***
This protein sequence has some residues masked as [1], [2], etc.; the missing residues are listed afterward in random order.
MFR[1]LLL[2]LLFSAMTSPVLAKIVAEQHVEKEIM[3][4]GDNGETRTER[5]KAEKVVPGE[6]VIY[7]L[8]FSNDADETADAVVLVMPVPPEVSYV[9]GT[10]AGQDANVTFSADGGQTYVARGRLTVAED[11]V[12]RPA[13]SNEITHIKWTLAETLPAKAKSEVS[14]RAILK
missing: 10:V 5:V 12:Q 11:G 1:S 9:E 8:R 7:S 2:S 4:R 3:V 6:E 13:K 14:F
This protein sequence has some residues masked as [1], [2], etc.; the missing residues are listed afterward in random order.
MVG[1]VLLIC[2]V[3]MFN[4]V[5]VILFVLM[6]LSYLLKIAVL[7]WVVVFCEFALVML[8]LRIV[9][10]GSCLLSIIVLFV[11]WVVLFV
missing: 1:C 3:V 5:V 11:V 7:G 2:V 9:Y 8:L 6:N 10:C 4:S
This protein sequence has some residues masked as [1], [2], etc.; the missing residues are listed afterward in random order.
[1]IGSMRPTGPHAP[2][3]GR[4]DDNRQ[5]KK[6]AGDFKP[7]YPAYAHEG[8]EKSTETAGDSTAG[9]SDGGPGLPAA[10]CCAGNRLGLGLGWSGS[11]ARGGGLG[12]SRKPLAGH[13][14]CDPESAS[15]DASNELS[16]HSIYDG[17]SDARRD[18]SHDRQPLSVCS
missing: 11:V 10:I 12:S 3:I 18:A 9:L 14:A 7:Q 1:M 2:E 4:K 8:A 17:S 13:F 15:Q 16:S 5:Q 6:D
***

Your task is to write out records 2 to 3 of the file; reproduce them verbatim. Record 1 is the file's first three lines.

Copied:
This protein sequence has some residues masked as [1], [2], etc.; the missing residues are listed afterward in random order.
MVG[1]VLLIC[2]V[3]MFN[4]V[5]VILFVLM[6]LSYLLKIAVL[7]WVVVFCEFALVML[8]LRIV[9][10]GSCLLSIIVLFV[11]WVVLFV
missing: 1:C 3:V 5:V 11:V 7:G 2:V 9:Y 8:L 6:N 10:C 4:S
This protein sequence has some residues masked as [1], [2], etc.; the missing residues are listed afterward in random order.
[1]IGSMRPTGPHAP[2][3]GR[4]DDNRQ[5]KK[6]AGDFKP[7]YPAYAHEG[8]EKSTETAGDSTAG[9]SDGGPGLPAA[10]CCAGNRLGLGLGWSGS[11]ARGGGLG[12]SRKPLAGH[13][14]CDPESAS[15]DASNELS[16]HSIYDG[17]SDARRD[18]SHDRQPLSVCS
missing: 11:V 10:I 12:S 3:I 18:A 9:L 14:A 7:Q 1:M 2:E 4:K 8:A 17:S 13:F 15:Q 16:S 5:Q 6:D